MANILA (UPDATE) - The head of the Senate ways and means committee expressed reservations about a proposal of tax authorities to relax bank secrecy laws in cases of tax evasion, saying the powers they want may be prone to abuse.
Senator Juan Edgardo Angara said the Department of Finance (DOF) and Bureau of Internal Revenue (BIR), which are pushing for an amendment to the country's bank secrecy law, need to fine-tune the details of the measure. He called for more committee hearings.
"Medyo kulang pa. Medyo malawak pa ang hinihingi nilang kapangyarihan na posible pa doon ang pang-aabuso (It's somewhat wanting. The powers they want are a bit broad and can possibly be abused)," Angara told reporters.
Angara's committee on Monday, September 21, began inquiring into a proposal to relax a law that ensures the confidentiality of bank transactions, a measure the government sees as a tool to fight domestic and international tax evasion.
At the hearing, DOF and BIR officials called on the Senate to amend the country's bank secrecy law so that authorities would be allowed to look into bank transactions in cases of tax evasion, and share information with treaty partners.
A bill drafted by the BIR presented at the hearing revises the bank secrecy law's exceptions to include "tax purposes, implementation of tax treaties, or other international agreements, subject however to provisions on the confidentiality of information pursuant to section 270 of the National Internal Revenue Code of 1997."
For Angara, however, the words "for tax purposes" in the draft bill are vague. He also expressed concern about the BIR officials who will be allowed to access bank account information of suspected tax evaders.
Finance Undersecretary Jeremias Paul told the committee that under their proposal, 10 officials from the BIR commissioner to the lowest revenue officer would be granted access to bank information.
"Siguro dapat higpitan pa nila na iilang opisyal lang ang dapat tumingin (Maybe they should make the measure stricter so that only a few officials can look at bank account information)," Angara said.
Atty. Charadine Bandon, chief of BIR's International Tax Affairs Division, said the measure would allow the Philippines to meet its international obligations when it comes to tax administration, aside from helping authorities go after local tax evaders.
"We're moving toward a new standard," she said. "This standard requires tax authorities to exchange financial information on the accounts of their non-residents. They will exchange this tax information to their treaty partners on a regular basis."
Bandon said the information to be exchanged to partner countries include a depositor's name, taxpayer identification number, country of residence, and gross amount of income. She said 94 countries have committed to adopting the reporting standard.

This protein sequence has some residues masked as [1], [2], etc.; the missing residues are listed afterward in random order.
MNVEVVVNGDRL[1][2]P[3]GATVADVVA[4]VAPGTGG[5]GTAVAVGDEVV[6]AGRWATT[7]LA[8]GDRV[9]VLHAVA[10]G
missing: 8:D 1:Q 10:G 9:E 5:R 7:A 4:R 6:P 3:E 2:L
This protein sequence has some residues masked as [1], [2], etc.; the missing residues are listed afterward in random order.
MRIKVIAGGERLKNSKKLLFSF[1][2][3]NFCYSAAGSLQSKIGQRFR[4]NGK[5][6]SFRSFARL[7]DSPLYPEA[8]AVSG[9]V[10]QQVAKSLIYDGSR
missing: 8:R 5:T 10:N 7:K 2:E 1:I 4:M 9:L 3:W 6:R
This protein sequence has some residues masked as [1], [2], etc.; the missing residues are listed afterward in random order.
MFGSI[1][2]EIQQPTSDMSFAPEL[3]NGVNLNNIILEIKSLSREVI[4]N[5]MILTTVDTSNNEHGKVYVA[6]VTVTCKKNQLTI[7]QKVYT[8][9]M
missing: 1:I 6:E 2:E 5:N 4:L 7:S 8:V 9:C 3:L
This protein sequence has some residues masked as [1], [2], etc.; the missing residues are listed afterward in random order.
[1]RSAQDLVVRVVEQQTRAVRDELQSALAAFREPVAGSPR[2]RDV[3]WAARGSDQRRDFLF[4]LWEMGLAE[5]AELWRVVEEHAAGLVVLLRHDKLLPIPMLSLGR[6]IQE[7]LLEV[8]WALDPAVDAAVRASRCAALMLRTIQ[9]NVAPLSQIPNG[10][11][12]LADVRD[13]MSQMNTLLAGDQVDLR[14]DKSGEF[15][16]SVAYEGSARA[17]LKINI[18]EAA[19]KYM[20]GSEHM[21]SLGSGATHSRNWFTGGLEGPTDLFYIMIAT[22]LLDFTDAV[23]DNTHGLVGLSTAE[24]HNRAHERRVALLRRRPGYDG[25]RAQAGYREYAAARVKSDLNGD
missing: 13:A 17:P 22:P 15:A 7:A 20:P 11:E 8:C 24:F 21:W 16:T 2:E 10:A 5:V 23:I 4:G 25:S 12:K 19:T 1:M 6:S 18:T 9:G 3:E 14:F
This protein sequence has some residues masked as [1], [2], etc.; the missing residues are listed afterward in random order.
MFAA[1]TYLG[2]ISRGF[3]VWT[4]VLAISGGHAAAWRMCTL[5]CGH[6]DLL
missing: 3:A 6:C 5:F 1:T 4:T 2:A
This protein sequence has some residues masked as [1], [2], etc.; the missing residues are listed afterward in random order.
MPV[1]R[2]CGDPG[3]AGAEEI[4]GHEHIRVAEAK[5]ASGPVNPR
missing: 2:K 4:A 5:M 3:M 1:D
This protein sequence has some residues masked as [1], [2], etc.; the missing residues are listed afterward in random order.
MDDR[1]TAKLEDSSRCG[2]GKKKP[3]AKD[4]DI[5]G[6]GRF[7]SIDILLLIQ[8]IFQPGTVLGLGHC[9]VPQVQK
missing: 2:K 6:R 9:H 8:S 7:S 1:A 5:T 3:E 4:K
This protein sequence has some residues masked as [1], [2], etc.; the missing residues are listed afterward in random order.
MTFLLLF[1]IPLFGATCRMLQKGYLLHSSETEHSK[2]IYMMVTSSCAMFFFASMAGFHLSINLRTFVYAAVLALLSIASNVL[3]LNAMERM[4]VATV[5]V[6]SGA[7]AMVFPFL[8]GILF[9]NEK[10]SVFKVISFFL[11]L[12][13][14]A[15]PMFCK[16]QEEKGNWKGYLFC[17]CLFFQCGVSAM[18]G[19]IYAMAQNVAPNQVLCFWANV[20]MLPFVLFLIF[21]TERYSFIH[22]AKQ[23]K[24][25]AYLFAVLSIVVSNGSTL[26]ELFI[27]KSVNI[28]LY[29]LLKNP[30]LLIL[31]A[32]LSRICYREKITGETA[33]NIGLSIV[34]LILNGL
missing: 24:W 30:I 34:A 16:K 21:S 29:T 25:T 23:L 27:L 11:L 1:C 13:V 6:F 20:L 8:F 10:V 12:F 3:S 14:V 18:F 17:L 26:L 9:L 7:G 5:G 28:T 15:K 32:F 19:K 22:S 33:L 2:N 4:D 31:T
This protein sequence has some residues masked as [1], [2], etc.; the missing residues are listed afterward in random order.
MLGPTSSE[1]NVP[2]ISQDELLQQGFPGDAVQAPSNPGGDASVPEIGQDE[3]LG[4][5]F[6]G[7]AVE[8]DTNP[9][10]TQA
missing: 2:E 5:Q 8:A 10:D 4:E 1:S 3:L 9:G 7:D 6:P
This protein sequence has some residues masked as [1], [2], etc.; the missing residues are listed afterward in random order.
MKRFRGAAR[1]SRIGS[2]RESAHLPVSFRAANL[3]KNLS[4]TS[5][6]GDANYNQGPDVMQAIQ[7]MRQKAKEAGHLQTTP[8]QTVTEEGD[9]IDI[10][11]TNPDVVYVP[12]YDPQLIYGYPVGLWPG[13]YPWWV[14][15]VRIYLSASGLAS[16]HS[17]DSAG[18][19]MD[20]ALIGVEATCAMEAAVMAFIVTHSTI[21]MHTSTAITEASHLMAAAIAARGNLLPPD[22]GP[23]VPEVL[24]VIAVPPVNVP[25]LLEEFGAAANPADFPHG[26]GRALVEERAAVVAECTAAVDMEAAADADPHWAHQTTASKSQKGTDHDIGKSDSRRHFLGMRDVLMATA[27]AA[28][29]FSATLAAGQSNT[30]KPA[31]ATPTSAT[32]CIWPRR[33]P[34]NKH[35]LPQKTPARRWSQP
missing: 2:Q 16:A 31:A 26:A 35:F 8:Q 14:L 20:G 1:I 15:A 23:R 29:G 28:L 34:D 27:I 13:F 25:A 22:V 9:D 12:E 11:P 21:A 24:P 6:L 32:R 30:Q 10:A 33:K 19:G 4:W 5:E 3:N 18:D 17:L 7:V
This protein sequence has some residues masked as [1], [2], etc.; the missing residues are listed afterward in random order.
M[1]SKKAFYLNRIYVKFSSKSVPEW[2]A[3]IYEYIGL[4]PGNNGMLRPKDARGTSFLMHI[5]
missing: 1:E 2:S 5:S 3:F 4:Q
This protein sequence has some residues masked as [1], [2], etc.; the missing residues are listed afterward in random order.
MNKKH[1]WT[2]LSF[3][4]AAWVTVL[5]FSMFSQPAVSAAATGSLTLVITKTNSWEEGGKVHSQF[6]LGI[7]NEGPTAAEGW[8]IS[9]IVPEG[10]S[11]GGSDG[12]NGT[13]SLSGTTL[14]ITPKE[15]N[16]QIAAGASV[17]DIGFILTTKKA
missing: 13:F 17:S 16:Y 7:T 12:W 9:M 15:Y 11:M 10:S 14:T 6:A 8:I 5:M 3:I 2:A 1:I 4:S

Angara called for the inquiry in light of BIR chief Kim Henares's push for lifting the bank secrecy law for tax evasion cases, and for including tax evasion as a predicate crime under the anti-money laundering law.
In a Senate resolution, Angara also cited comments from Richard Parry of the Organization for Economic Cooperation and Development that having enough information remains the biggest challenge to running after tax evaders, money launderers, and other financial criminals.
The Philippines is one of only three countries in the world--the other two being Switzerland and Lebanon--that have a bank secrecy law.
'P300B MORE IF BANK SECRECY LIFTED'
Finance Secretary Cesar Purisima had said the nation's coffers would earn P300 billion pesos in additional revenue if the bank secrecy law is lifted for tax evaders, as more self-employed individuals would be compelled to pay correct taxes.
According to Purisima, only 400,000 out of 1.8 million self-employed individuals in the country pay taxes. He said relaxing bank secrecy in cases of tax evasion is expected to increase the number of taxpayers to 1.5 million.
Commissioner Henares had also warned that the Philippines risks being blacklisted by the Financial Action Task Force if it fails to ease the bank secrecy law and include tax evasion in money laundering predicate crimes. A blacklisting would mean higher costs and more stringest measures for cross-border financial transactions, including remittances from overseas Filipino workers.
Easing the bank secrecy law for certain cases is also seen to help get the Philippines approval for its reapplication to be part of the International Organization of Securities Commissions (IOSCO), a global association of securities and futures markets regulators.
The country's admission to IOSCO is required before it can be part of the Asia Region Funds Passport, an initiative that seeks to allow the cross-border marketing of investment products across participating countries.
The Philippines and and five other countries signed a statement of understanding for the initiative at the recent meeting of finance ministers from Asia Pacific Economic Cooperation member-countries in Cebu.